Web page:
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What is Therapy?

Psychotherapy is not easily described in general statements or in brief paragraphs. A large subsection of psychological literature is devoted to trying to answer this very question. The reason it’s hard to “pin down” is that “therapy” varies depending on the personalities of the psychologist and client, and which particular problems you choose to bring forward. Psychotherapy is not like a visit to a medical doctor. Instead, it calls for a very active effort on your part. There are many different methods I may use to deal with the issues or problems that you hope to address. Where penicillin may always work for strep throat in medical settings, in therapy different methods work for the exact same problem with different people. While one client may feel that a particular approach works for her/him, another, completely different, approach may work for another person. Sometimes we may have to try several styles or techniques until we find the one that works best for each individual. What this means is in order for therapy to be most successful, you will have to work on things we talk about both during our sessions and outside of our sessions – at home, work, in the community and elsewhere.

What are the pros and cons of therapy?

Psychotherapy can have benefits and risks. Since therapy often involves discussing unpleasant aspects of your life, you may experience uncomfortable feelings like sadness, guilt, anger, frustration, loneliness, and helplessness — to name a few. On the other hand, psychotherapy has also been shown to have benefits for people who proceed through those feelings and continue to work on their issues. Therapy often leads to better relationships, solutions to specific problems and significant reduction in feelings of distress. Symptom management, learned both through therapy and other methods (groups, worksheets, “homework,” etc.,) has been shown to change the overall functioning of clients in a very positive way.

But there are no guarantees of what you will experience. Therapy is different for every individual, and the therapeutic relationship is different with every client/therapist duo.

How can I tell if I need therapy or what problems to “bring forth?”

You must have some concerns, or you wouldn’t be reading this page. Sometimes events bring people to therapy — life changes, a traumatic incident, difficulties in work or relationships, something you “just can’t get over,” and other times it’s a long-standing pattern of feelings and behaviors that bring people to therapy. On many occasions the two combined are what bring someone to consider therapy as an option. Perhaps there is difficulty, discord, disruptions, new pressures or strange “differences” in your daily life, feelings of distress, worry or anxiety, “moodiness,” irritability, numbness, unhappiness, inability to function like your “normal self,” odd (for you) or unhealthy behavior or anything else that bothers you, things about yourself or your life you’d like to change — anything is fair game. There is no set list of problems. Therapy exists to enrich and make your life healthier, no matter what the issue or how big or small you or others perceive it to be. The bottom line: something must be bothering you or causing discomfort for you to question whether or not therapy is the right path for you to follow.

Some of these things may be quite normal in small doses for brief periods of time, so if you’re sitting on the question fence about whether or not therapy is for you, an evaluation is the best first step.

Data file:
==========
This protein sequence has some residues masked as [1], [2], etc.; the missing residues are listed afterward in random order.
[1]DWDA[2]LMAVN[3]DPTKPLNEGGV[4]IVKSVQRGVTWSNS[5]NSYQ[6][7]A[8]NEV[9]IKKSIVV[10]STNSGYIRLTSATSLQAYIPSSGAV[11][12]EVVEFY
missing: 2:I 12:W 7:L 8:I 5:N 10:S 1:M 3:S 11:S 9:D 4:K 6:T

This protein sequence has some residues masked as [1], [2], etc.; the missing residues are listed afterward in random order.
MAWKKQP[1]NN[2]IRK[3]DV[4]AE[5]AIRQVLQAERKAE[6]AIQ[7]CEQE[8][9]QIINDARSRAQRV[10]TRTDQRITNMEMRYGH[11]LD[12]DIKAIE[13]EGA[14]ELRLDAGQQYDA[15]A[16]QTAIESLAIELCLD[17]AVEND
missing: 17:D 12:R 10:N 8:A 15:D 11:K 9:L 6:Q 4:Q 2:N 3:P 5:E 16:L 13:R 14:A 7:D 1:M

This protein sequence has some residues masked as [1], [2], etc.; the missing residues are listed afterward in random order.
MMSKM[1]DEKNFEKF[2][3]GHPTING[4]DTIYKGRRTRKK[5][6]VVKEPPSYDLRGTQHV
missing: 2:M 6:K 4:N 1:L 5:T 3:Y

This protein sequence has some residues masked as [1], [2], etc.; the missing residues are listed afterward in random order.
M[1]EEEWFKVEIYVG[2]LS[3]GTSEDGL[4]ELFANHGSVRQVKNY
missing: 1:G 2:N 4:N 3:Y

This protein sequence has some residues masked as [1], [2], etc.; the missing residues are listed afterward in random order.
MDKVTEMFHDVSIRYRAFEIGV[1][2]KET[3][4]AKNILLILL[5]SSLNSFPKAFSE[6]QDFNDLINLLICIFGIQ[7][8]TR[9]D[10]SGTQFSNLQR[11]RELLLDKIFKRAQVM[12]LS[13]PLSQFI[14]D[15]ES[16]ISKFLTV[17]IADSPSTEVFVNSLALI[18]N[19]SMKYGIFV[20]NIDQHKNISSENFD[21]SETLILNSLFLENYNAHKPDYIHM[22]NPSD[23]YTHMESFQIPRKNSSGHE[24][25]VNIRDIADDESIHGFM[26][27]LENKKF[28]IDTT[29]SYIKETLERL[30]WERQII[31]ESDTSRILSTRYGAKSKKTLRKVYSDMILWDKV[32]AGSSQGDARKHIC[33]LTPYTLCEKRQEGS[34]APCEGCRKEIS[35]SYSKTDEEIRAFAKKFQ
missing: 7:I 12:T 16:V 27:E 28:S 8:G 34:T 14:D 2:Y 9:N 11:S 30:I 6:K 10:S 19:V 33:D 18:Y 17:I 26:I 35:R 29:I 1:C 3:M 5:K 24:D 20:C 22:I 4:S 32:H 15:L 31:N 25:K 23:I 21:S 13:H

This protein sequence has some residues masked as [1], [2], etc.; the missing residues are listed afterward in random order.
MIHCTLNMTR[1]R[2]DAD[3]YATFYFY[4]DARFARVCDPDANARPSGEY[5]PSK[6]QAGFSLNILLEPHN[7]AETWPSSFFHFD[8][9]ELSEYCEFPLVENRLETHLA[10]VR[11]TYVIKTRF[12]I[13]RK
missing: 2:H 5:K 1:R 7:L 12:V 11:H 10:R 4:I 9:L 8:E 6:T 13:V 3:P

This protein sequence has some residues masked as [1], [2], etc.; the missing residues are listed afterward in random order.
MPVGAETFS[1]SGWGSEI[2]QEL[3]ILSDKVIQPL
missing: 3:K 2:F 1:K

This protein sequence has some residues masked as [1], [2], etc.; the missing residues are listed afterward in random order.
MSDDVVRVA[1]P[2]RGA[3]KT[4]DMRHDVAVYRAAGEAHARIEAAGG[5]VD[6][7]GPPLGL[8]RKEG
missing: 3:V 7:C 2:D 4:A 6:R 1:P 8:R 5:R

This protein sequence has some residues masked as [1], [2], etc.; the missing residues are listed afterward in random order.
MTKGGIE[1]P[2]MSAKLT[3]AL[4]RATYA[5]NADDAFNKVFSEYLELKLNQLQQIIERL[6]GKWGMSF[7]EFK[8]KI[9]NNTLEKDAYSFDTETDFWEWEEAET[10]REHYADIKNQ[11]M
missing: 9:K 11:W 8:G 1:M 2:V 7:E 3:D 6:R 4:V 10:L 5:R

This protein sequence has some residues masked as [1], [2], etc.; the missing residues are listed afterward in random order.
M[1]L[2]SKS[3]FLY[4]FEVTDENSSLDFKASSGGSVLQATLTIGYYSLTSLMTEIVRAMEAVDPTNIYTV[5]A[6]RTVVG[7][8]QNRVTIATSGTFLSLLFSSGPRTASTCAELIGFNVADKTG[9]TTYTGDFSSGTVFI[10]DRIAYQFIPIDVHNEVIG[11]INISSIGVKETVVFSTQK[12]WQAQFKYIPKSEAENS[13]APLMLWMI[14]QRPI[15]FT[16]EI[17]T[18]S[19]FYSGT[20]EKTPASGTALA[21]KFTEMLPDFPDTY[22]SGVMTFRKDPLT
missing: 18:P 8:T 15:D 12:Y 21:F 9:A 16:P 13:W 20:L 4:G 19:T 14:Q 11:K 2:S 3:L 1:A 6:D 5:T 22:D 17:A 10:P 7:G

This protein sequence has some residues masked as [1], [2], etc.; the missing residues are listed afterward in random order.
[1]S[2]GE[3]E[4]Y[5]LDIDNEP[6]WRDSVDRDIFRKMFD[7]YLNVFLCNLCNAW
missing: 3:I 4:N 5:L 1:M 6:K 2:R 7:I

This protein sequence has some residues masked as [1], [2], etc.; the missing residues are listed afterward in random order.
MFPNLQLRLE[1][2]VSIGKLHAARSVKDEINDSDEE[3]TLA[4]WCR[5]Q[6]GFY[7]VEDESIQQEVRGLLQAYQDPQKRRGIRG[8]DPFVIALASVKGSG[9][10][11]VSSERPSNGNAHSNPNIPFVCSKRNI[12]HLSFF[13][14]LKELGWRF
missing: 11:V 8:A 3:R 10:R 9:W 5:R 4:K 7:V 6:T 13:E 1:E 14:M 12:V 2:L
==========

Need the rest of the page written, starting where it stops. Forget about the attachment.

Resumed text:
I normally conduct an evaluation that lasts from two to four sessions. During this time, you can decide if therapy is for you, and we can both decide if I am the best person to provide the services you need in order to meet your treatment goals. Here is how my evaluation process works:

  • We will meet together for the above-mentioned first few sessions to evaluate your needs.
  • You will tell me what brought you to consider therapy, those difficulties discussed above.
  • I will ask questions about your background, your current life, your relationships, your functioning as well as questions about other mental health treatment you may have had.
  • I will also ask questions about symptoms that you may or may not be experiencing or have experienced in the past.
  • Come prepared to ask questions. You are interviewing me as much as I you. At any time through the process, you are encouraged to ask questions about my practice and my therapeutic skills, background etc. You will certainly be given more than one chance to ask questions of me, so it may be helpful to jot down thoughts between evaluation sessions in order to have your questions at hand for the next session. If you are unsure of questions to ask a therapist you are interviewing, the SIDRAN Foundation offers a handout entitled, “Therapy for Post-Traumatic Stress and Dissociative Conditions: What to Look for and How to Choose a Therapist”. It’s full of information and questions. You can print one out (or take notes) for every therapist you interview.
  • By the end of the evaluation, I will be able to offer you some first impressions of what our work will include and a treatment plan to follow, if you decide to continue with therapy.

You should evaluate this information along with your own opinions of whether you feel comfortable working with me. Therapy involves a large commitment of time, money, and energy, so you should be very careful about the therapist you select. If you have questions about my procedures, we should discuss them whenever they arise. If you have persistent doubts, I will be happy to help you set up a meeting with another mental health professional for a second opinion and/or a referral.